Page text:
A Community of Arabs Adrift and Apart Flounder - "Iron Island" Review

By Dave Kehr The New York Times

A derelict oil tanker, anchored somewhere in the Persian Gulf, has become the slowly sinking home of a community of squatters in "Iron Island," an allegorical feature directed by the Iranian Mohammad Rasoulof. The squatters are members of an Arab minority in Iran's ethnic Persian society, and they are less oppressed than simply overlooked - marginalized right out of the country and into the sea.

Their self-appointed leader is Captain Nehmat (the veteran Iranian actor Ali Nasirian), a grizzled seadog who works his willing constituents like an old-time ward heeler, dispensing largess, settling disputes and cutting backroom deals.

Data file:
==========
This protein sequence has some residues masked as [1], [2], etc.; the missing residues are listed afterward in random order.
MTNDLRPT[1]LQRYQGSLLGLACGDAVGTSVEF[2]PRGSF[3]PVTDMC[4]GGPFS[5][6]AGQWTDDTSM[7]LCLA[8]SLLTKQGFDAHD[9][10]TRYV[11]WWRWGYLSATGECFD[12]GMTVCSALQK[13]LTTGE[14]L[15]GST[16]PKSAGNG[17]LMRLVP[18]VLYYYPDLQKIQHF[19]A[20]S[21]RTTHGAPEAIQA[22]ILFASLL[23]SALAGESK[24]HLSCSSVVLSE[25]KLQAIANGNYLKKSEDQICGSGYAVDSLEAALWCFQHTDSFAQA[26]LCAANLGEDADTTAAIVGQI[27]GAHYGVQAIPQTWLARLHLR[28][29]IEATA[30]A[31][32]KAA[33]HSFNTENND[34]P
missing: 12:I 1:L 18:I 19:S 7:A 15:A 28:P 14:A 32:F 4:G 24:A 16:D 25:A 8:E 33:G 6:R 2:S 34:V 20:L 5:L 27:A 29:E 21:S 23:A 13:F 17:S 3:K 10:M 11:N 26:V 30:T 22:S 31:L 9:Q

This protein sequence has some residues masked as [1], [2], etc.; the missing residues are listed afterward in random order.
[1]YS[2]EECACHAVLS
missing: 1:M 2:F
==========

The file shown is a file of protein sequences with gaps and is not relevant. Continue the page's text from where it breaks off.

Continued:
The community survives by scavenging the saleable bits of its environment, stripping the ship of scrap metal and scouring the long-drained tanks for any drop of oil. The system functions smoothly as long as everyone acquiesces to the will of the captain. But when his protege, Ahmad (Hossein Farzizadeh), develops a crush on a young woman whom the captain has promised to an older man, revolt raises its head and is swiftly followed by brutal repression.

Less consumed by behavioral details than many of his filmmaking compatriots, Mr. Rasoulof makes bold use of symbolic imagery - a satellite television is confiscated and tossed overboard - suggesting that utopias inevitably come at the price of isolation and authoritarianism.

Originally Published March 27, 2006

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